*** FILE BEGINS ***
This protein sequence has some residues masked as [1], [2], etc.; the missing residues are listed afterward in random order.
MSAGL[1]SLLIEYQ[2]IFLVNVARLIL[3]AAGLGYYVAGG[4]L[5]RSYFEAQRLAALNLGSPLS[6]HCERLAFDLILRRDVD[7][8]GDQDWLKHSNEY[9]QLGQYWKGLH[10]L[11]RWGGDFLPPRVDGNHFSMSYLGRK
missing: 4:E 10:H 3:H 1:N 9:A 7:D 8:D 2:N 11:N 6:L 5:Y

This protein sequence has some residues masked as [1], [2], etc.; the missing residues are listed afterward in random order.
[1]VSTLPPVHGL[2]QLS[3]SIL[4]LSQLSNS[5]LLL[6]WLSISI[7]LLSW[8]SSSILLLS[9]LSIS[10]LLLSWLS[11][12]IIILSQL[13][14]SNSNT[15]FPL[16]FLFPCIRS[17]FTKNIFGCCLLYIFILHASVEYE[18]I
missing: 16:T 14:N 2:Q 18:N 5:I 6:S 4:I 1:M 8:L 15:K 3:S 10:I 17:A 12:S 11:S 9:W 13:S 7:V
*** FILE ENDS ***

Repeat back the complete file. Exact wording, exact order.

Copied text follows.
This protein sequence has some residues masked as [1], [2], etc.; the missing residues are listed afterward in random order.
MSAGL[1]SLLIEYQ[2]IFLVNVARLIL[3]AAGLGYYVAGG[4]L[5]RSYFEAQRLAALNLGSPLS[6]HCERLAFDLILRRDVD[7][8]GDQDWLKHSNEY[9]QLGQYWKGLH[10]L[11]RWGGDFLPPRVDGNHFSMSYLGRK
missing: 4:E 10:H 3:H 1:N 9:A 7:D 8:D 2:N 11:N 6:L 5:Y

This protein sequence has some residues masked as [1], [2], etc.; the missing residues are listed afterward in random order.
[1]VSTLPPVHGL[2]QLS[3]SIL[4]LSQLSNS[5]LLL[6]WLSISI[7]LLSW[8]SSSILLLS[9]LSIS[10]LLLSWLS[11][12]IIILSQL[13][14]SNSNT[15]FPL[16]FLFPCIRS[17]FTKNIFGCCLLYIFILHASVEYE[18]I
missing: 16:T 14:N 2:Q 18:N 5:I 6:S 4:I 1:M 8:L 15:K 3:S 10:I 17:A 12:S 11:S 9:W 13:S 7:V